Wednesday, February 06, 2013

Rahul Gandhi: The insider as the outsider

The outsider has a long tradition in American politics. Anyone who can sell himself as being one is assured of making it to the White House, other things being equal.
The most recent in the category is the present incumbent Barack Obama, a one-term Senator who used his soaring "outsider" rhetoric to storm Washington's bastions.
But there have been notables of the past - George W Bush, Bill Clinton and before him, Ronald Reagan and Jimmy Carter.
India, however, has Rahul Gandhi, a scion of the country's ruling dynasty whose roots go back to Motilal Nehru, who was president of the Congress party in 1919. His great-grandfather was India's first and longest serving prime minister, his grandmother was elected prime minister a record four times, and his father won the election with the biggest majority in the party's history, and his mother, uniquely, publicly declined the opportunity to take up the office.

Rahul Gandhi (pictured with his mother Sonia Gandhi) has an impeccable political lineage, but is presently playing the outsider
Rahul Gandhi (pictured with his mother Sonia Gandhi) has an impeccable political lineage, but is presently playing the outsider


But politics has its own compulsions. So shoddy has been the record of the Congress-led United Progressive Alliance with regard to delivery of governance and services, that the only approach the insider has left is to play the outsider.
He is the one who must decry the "closed systems" through which the country is governed or allude to the anger and alienation of those "excluded from political class."
This compulsion does not drive the Congress alone. The contemporary distrust of politicians, their inability to meet the aspirations of the people, or address the challenges that they confront in their everyday life, is also propelling the BJP to project an outsider - Narendra Modi - as its prime ministerial candidate.
It is in part because of his tragic history, which he alluded to in his vice-presidential address in Jaipur, that Rahul Gandhi's entry into mainstream politics has been relatively smooth. The BJP and Shiv Sena criticism can be treated as being for form's sake.
After all, they have their own way of selecting their leader, and the Congress has its. So, there had to be a willing suspension of disbelief when we heard Rahul Gandhi inveigh against the lack of rules or conventions in the Congress party and wonder how it worked.
Actually, it's not clear just how Mr Gandhi was appointed Vice-President of the party. The Congress party constitution has an elaborate process for the election of the president which involves voting. Presumably there ought to be a similar provision for the VP, but, the party will say, the post was created anew at Jaipur, so the constitution has some catching up to do.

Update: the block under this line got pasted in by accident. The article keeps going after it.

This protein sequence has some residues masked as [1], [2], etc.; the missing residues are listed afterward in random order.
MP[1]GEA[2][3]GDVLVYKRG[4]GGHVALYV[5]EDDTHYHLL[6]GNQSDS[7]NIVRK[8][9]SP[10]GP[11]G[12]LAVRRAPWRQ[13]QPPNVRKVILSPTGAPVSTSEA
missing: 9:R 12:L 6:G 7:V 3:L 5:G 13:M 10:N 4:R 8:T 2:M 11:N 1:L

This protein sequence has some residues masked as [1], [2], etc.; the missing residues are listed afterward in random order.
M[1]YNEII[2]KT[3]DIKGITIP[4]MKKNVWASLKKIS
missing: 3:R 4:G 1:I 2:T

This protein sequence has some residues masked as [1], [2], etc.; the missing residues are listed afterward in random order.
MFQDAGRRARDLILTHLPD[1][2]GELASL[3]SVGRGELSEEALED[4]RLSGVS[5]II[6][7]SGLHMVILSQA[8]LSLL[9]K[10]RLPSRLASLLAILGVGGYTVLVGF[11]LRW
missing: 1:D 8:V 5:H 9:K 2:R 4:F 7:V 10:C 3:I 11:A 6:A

An intriguing aspect of Mr Gandhi's remarks in Jaipur was his critique of power which he saw as "a poison." In his moral universe, the only use of power was to "empower the voiceless."
But power is a far more insidious phenomenon. It is intrinsic to the way human beings function in groups. There are leaders and there are followers, or those exercising power and those upon whom it is exercised. There has never been a society or system which is free of power relations.
What is desirable is that this power is exercised by the consent of the people, through systems which are democratic and responsive, and where there are sanctions against the illegal exercise of power.
In some ways, Mr Gandhi approached this issue, but he did not quite clinch it, because he conveniently transformed it into a moral issue.


Rahul Gandhi has made much about the need to democratise the Congress party organisation, never mind the status of his own family. But we can take him at his word for this because he may be seeing this as a longer term step in which the democratised party organisation will evolve and the family will step aside.
There is no lack of models on democratic party functioning. Take the US, for example, where a party member must contest an election (primary) and win the vote of the party members to become a candidate of his or her party.
But there is another aspect of the American system that needs to be pointed out. First, the American system is biased in favour of the two principal parties. But the most disturbing aspect of US elections is the amount of money that must be deployed to be a meaningful contestant.
In the recent presidential poll, Barack Obama and Mitt Romney spent a collective $2 billion. Another $4 billion or so was spent in the Senate, Congressional and state election races. In India, too, a vast sum of money is required to contest elections. While the Election Commission limits expenditure for a Lok Sabha constituency in a large state like UP to Rs 40 lakh, anecdotal evidence would suggest that the actual figure could be ten times that sum.


It is the terrible thirst for money to fight and win elections that distorts our system of politics, governance and administration. But this is something that is rarely discoursed on in the media. True, various numbers are often tossed around, but there are virtually no authentic reports on election spending.
What is known is that the central party organisation provides some of the funding for an individual candidate, but he or she has to raise the rest of the amount required through their own resources. It is in raising this money that power relationships are developed, because as everyone knows, in life there is no free lunch.
Yet this is one issue on which there has been complete silence from Rahul Gandhi, and this is his true mark as an insider.
Mail Today January 31, 2013

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